Avatar universal

Am I suffering with Prostodynia or something more serious?

I am a 31-year-old, white male suffering with prostodynia-like symptoms.  I've had one visit with a urologist two weeks into my symptoms and he seemed to think I was suffering from pelvic inflammation.  He did run a PSA test on me and my levels we normal.  However, he did not do the routine prostate check.

My symptoms have now been present for just over a month.  They are as listed:  aching in the perineum, urethra, rectum, testicles, sometimes in sides (worse for up to a day after ejaculation), frequent urination (progressively getting worse), aching after sitting for up to 30 minutes and a periodic, tingling sensation through the perineal region and scrotum.

My urologist told me to take Ibuprofen twice a day for about two or three weeks and it should clear up.  Well, it still hasn't cleared up.  And I'm concerned that I could be letting something more serious go.  Cancer is a very serious concern for me, and I know that PSA level testing can be very inaccurate at times.

I've had low testosterone levels no higher than 220 ng/dl over the past four years.  Could it be a contributor to my problem?  I also have a continual gas problem due to a low functioning gallbladder.  I'm scheduled to have it removed in about 3 weeks.  These things may or may not be related.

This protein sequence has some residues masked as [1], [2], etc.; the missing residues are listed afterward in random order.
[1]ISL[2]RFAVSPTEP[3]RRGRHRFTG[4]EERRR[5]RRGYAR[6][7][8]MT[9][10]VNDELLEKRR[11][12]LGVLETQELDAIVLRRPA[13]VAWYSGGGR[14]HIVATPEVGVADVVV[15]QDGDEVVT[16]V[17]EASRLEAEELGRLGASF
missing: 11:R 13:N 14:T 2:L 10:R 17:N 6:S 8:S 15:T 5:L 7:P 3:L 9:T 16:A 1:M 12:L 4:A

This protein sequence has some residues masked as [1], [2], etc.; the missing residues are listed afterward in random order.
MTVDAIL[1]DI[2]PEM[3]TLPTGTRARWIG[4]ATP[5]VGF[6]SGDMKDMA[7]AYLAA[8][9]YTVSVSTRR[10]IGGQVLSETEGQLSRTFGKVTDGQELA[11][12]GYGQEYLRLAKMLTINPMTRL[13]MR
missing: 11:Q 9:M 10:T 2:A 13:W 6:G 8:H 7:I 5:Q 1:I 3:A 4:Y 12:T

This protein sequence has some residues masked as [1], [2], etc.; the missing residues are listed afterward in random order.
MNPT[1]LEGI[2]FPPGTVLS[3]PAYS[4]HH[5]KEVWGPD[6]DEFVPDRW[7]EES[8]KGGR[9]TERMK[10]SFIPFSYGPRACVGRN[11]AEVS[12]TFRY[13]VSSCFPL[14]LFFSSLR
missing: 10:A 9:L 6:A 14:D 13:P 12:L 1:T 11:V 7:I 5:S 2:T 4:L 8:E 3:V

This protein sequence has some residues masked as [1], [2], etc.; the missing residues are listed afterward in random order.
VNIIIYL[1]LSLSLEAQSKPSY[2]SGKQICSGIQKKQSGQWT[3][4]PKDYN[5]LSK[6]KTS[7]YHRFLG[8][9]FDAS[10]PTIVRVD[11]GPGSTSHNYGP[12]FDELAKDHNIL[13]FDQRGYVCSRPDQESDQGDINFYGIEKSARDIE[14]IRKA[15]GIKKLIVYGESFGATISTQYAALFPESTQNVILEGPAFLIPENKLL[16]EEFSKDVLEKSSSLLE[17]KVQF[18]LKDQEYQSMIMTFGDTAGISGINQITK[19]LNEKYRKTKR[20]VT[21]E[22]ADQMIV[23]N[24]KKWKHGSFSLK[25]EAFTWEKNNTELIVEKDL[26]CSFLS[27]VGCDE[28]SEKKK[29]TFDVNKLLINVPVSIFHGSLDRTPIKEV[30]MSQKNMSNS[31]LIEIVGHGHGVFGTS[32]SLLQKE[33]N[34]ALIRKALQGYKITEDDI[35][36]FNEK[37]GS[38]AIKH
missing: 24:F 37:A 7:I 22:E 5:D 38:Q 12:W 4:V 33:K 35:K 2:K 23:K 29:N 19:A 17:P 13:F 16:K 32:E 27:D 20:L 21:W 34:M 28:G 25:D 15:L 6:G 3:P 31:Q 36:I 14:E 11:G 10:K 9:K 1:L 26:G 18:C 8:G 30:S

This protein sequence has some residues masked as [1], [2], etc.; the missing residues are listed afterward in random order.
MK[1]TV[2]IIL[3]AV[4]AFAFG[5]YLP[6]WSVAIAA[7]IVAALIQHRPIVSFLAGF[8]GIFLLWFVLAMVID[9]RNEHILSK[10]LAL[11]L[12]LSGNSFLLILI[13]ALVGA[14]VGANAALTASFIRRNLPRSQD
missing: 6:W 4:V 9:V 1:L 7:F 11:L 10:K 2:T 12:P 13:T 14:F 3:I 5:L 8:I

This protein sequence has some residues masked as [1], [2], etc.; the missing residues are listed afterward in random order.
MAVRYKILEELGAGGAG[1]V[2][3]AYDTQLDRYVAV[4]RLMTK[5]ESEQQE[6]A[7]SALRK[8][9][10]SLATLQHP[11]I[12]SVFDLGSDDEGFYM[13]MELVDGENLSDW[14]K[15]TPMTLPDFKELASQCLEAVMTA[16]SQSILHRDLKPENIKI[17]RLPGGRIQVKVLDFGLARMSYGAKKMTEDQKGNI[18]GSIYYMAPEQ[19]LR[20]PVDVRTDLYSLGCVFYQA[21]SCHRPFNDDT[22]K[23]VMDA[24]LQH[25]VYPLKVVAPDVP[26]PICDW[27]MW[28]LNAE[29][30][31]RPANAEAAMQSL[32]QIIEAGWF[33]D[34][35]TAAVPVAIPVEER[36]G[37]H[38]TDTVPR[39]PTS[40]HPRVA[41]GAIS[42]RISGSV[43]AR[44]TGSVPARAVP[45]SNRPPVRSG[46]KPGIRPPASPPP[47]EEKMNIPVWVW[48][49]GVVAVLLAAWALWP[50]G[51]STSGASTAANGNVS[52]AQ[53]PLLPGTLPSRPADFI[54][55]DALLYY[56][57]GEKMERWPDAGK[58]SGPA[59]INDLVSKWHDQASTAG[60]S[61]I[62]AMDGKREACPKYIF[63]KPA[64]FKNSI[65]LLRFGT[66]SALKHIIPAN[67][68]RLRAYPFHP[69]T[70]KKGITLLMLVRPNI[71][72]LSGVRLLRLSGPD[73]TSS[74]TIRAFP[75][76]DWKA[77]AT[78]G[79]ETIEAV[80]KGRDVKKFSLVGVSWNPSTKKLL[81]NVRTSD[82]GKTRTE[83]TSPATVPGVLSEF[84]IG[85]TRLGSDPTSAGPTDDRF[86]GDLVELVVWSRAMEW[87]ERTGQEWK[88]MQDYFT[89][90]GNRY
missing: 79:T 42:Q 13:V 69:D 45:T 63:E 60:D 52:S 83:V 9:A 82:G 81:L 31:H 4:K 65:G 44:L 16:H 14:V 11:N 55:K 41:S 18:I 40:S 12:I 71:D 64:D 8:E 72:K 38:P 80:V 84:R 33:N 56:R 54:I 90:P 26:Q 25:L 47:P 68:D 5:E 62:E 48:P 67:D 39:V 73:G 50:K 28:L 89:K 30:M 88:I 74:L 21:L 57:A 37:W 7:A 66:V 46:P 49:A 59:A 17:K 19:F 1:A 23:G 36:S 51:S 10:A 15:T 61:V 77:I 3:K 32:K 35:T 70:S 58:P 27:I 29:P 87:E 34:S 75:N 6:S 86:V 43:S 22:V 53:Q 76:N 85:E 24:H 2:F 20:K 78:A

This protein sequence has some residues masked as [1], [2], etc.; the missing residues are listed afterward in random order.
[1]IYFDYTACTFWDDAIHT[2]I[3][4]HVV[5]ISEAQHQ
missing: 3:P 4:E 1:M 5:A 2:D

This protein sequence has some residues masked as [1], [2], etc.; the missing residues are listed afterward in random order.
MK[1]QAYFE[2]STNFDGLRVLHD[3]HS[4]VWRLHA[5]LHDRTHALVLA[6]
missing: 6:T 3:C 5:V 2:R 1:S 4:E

I just want to know if I should be having a more thorough work-up to check for cancer (serious concern).  If not, and you feel it's probably prostodynia, what can I do?  There doesn't seem to be any good treatment for it.

Thank You,

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438205 tn?1240959349
Your symptoms are not that of prostate cancer. Prostate cancer really does not have a specific set of symptoms. The same symptoms that people experience from prostate functional changes with aging are also consistent with prostate cancer in its early stages.
Symptoms such as you are experiencing often seem to be stress related and may well respond to an anti-anxiety medications such as Librium. I would try 10-20 mg. by mouth up to every 6 hours. If this is effective, you can decrease the dose to the lowest effective one. The biggest problem may be finding a physician who will be willing to prescribe the medication.
I do not think that the low testosterone level is contributing to these symptoms, but I think that this level needs some workup. My first thought, however, is the time of day when you had the test done. Testosterone levels are highest early in the day in young men and if your blood was drawn  late in the day the timing alone may be the real reason for the low level.
Your question was not intentionally skipped. Sorry for the delay.
Good luck with your surgery and I hope that my comments were helpful.
S.A.Liroff, M.D.

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Avatar universal
I'm just wondering why my question was skipped?  I posted on March 2nd.

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